Ferrari ended a more promising Hungarian Grand Prix weekend very disappointed with its performance and an overall situation that the Formula 1 team “cannot be happy at all” with.
For the first time this season Ferrari got both cars into the final part of qualifying and locked out the third row, a few tenths slower than the Racing Points around the Hungaroring but quicker than Red Bull’s Max Verstappen.
It was a stark turnaround in Saturday form after a miserable two weeks in Austria, where the car’s straightline speed deficit and weaker qualifying engine mode were harshly exposed.
Track position is key for Ferrari given it has a faster race car than qualifying car so this was a golden opportunity to see how that compared more directly to the leading runners after a chaotic season opener and Charles Leclerc wrecked both drivers’ races at the start of the Styrian Grand Prix.
However, by the end of the race Sebastian Vettel was only sixth, and Leclerc failed to finish in the points entirely. Both cars were lapped, and even over a video call it was clear the team’s Sunday evening media debrief had a very glum atmosphere.
“Our race was very disappointing,” admitted Ferrari team boss Mattia Binotto. “We are all disappointed.
“After the quali we were hoping for a better race but it has not been the case. There is a lot to analyse.
“We need to understand our race pace, after a few races Ferrari cannot be happy at all of the current situations.
“It’s really disappointing. I think that we need back at Maranello our clear analysis of the performance of the car, of the team, and to address it as soon as possible.
“We need to work better.”
Ferrari was the architect of its own downfall with Leclerc, putting him onto soft tyres that were never going to last long. The team tried to pre-empt rain it was certain was coming, and was wary of the difficulty of getting medium or hard compound tyres up to temperature.
But others managed fine, including Vettel who effectively overruled the same strategy call a lap later. So Leclerc was a sitting duck and then out of sync with his immediate rivals, which led to him eventually being overhauled for even a single point.
“Putting Charles on softs was not the right choice, it put him in a difficult position and situation,” admitted Binotto.
“At the time we thought that putting him on softs would be right because we’re expecting rain shortly after but that has not been the case. Certainly it wasn’t the right choice.”
Digging into the race pace reveals a worrying picture for a car that’s meant to be quicker in race trim, especially on a circuit where the SF1000’s main flaws were better concealed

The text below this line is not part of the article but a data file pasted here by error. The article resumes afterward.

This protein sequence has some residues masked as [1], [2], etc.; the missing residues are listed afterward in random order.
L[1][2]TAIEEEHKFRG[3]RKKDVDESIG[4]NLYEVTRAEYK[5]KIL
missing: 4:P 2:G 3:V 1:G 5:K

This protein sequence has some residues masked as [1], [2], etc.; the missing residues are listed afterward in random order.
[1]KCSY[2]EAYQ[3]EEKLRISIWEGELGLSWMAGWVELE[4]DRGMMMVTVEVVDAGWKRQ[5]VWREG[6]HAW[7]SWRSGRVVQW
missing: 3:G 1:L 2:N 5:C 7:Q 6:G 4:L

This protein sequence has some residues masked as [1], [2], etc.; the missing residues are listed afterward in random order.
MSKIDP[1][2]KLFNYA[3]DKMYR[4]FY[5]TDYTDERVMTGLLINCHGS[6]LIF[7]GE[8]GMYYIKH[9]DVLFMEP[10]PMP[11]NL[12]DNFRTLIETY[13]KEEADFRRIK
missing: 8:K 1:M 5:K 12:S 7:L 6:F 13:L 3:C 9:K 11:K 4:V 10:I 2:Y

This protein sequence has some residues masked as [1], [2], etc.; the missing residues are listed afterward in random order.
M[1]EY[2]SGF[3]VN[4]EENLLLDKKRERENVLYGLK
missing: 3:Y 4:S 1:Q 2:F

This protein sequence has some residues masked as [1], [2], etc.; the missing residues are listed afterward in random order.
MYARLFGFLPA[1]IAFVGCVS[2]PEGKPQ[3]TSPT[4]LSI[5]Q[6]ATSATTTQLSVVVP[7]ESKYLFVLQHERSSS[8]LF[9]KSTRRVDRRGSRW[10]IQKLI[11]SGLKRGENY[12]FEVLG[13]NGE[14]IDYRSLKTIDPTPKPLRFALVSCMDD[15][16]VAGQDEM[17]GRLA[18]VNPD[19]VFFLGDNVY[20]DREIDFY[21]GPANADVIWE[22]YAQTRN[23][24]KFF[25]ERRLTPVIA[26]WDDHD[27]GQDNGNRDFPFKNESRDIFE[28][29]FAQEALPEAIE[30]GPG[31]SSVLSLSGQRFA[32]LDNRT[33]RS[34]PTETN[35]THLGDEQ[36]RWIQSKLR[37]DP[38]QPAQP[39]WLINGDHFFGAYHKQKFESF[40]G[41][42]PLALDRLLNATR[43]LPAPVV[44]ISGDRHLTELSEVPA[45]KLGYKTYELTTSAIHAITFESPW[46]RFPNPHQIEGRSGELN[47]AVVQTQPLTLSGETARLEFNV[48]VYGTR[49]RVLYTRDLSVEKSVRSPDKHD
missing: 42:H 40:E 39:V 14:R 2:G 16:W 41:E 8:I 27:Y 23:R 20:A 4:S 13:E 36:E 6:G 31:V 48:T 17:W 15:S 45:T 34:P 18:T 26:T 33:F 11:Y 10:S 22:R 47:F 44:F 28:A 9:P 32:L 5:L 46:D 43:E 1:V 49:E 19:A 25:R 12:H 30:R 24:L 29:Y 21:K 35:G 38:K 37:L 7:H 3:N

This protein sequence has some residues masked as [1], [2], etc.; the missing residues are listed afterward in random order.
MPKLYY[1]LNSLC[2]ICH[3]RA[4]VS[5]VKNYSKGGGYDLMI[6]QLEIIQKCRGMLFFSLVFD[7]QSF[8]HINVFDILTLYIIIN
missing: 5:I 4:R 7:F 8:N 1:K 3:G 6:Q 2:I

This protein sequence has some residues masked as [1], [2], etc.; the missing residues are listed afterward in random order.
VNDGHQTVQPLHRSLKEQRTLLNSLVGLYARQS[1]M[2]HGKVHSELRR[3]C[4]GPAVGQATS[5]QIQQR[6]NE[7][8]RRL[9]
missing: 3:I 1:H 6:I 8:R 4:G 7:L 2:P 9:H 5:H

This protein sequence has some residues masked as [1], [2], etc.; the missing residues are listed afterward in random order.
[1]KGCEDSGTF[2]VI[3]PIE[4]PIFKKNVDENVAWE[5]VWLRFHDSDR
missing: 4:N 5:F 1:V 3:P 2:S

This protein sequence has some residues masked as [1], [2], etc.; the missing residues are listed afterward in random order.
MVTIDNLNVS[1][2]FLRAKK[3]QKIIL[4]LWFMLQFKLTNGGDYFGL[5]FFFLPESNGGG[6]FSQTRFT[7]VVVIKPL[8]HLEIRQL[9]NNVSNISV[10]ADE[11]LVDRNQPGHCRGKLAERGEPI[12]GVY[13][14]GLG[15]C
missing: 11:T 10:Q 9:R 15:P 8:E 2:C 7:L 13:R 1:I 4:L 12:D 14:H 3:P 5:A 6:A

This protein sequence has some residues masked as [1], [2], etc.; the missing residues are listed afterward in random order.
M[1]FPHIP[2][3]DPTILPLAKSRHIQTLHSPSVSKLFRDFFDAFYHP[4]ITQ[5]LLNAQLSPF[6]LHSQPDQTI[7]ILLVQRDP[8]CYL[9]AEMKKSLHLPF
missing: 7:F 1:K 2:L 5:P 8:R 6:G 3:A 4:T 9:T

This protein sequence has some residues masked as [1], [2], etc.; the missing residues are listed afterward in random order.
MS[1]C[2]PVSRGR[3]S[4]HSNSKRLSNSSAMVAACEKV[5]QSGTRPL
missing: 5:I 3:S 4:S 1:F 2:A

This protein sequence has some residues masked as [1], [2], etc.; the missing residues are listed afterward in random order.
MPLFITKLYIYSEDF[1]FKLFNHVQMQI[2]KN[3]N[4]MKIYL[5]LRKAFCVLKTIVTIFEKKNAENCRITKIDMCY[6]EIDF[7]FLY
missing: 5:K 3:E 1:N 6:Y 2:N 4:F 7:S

Ferrari’s push to fast-track its upgrades package has been well-documented but the Hungarian GP was the first opportunity to see it in action because of the team’s first lap disaster in Austria.
The result was disappointing enough as it pointed to a car that really wasn’t any quicker on Sunday than it showed on Saturday and a team that failed to make the most of the opportunity as well.
Vettel had a chaotic couple of races in Austria so this was his first experience of a ‘straightforward’ Sunday even if it still featured mixed conditions.
But he summed it up well when he said the team could have done some things better, and those in the car could have done things better as well.
“Other people did better than us in terms of making their calls early on,” said.
“Obviously our ambition, our target is to do a better job than the others. So in that regard we fell a bit short.”
Digging into the race pace reveals a worrying picture for a car that’s meant to be quicker in race trim, especially on a circuit where the SF1000’s main flaws were better concealed.
Looking at the leading teams’ most comparable stints in the grand prix, Ferrari fared poorly. Vettel’s second stint was an average of 1m20.9s (with anomalies excluded), slower than Mercedes, Racing Point, Red Bull, McLaren and Renault. It’s difficult to draw too firm a conclusion from these stints because some teams ran longer after the initial switch to slicks than others, which skews the data.
But any comparison suggests that even on a friendlier circuit that brought a bit of a breakthrough on Saturday, the Ferrari isn’t quick enough to qualifying higher than the third row, isn’t quick enough to properly attack those in front, and isn’t quick enough in clear air either.
“We’ve had three races, I had only two and the first one in Austria was very compromised,” he said.
“So in this regard it is positive, that the car’s performance on a Sunday was back to normal.
“But it’s also not a secret that our normal at the moment is not good enough to put people ahead under pressure.”
It’s also no secret that Ferrari’s finding this even tougher than it expected after insisting in pre-season testing it was in a spot of trouble.
But with no in-season engine development allowed and the car’s upgrades not transforming its fortunes, even in the midfield, this was a worrying end to the triple-header.
Ferrari was not expecting miracles in Budapest but would surely have hoped to head into the free week before the British Grand Prix with more of a spring in its step and some clear evidence of progress to use as a platform to progress.
Instead, apart from qualifying (which arguably flattered Ferrari given Red Bull underperformed) there’s little reason to think it will be anything other than a Q3-marginal car again at Silverstone.
And the team’s reserving its prognosis for a real recovery.
“It will take a long time,” is all Binotto would say. “I think patience will be required.
“As I said before, we need to improve all the areas, it’s not something that a simple trick will address it, or a simple solution.
“It will take time. How long? I don’t have the answer yet.”